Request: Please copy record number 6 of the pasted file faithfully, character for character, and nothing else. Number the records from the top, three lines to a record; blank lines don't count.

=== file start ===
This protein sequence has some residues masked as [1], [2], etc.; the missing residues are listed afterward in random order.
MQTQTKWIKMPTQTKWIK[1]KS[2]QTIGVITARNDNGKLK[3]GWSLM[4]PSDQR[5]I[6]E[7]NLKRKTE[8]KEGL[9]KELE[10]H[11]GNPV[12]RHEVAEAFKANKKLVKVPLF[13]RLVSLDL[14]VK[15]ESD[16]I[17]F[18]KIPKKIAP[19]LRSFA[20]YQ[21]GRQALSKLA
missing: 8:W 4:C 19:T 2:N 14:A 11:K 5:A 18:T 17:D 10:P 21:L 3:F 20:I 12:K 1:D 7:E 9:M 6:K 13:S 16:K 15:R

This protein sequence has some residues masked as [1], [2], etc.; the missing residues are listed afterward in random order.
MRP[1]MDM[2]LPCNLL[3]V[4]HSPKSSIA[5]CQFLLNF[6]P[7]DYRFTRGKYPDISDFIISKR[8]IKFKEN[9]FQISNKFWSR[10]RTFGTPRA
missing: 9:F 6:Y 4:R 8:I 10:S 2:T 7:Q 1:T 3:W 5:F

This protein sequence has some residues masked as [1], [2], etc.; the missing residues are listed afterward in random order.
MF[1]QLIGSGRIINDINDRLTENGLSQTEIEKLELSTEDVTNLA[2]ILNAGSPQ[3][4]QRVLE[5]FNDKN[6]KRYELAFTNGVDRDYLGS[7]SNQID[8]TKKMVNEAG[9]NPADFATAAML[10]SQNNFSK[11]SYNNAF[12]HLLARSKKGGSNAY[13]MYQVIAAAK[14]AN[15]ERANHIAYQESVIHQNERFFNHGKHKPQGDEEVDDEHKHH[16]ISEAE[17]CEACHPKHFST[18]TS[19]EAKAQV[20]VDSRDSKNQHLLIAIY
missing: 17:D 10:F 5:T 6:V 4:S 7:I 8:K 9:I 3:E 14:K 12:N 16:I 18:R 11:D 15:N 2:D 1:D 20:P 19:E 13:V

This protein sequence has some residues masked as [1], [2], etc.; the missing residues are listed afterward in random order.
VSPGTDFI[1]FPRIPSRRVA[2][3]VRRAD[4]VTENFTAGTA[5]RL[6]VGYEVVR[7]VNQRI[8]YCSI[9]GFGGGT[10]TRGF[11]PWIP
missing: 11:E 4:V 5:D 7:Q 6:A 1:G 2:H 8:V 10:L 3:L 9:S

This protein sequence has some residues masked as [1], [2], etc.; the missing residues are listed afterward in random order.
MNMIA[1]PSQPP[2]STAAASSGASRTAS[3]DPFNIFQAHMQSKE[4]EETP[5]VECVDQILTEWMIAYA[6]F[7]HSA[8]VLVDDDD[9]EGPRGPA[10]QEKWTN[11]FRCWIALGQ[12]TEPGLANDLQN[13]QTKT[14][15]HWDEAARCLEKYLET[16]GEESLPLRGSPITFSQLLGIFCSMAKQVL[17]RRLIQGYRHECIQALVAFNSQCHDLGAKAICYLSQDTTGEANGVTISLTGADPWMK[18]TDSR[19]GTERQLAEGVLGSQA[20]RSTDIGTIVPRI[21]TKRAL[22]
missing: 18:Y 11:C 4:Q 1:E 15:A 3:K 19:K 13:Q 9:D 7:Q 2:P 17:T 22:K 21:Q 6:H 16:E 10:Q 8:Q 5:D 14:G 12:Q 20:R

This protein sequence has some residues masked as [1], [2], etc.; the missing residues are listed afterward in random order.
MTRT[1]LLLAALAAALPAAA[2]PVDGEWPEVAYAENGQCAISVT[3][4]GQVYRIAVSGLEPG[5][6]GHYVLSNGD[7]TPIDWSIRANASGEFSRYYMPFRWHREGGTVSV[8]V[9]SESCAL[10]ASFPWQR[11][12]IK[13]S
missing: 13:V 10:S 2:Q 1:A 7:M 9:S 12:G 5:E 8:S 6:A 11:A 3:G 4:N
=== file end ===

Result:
This protein sequence has some residues masked as [1], [2], etc.; the missing residues are listed afterward in random order.
MTRT[1]LLLAALAAALPAAA[2]PVDGEWPEVAYAENGQCAISVT[3][4]GQVYRIAVSGLEPG[5][6]GHYVLSNGD[7]TPIDWSIRANASGEFSRYYMPFRWHREGGTVSV[8]V[9]SESCAL[10]ASFPWQR[11][12]IK[13]S
missing: 13:V 10:S 2:Q 1:A 7:M 9:S 12:G 5:E 8:S 6:A 11:A 3:G 4:N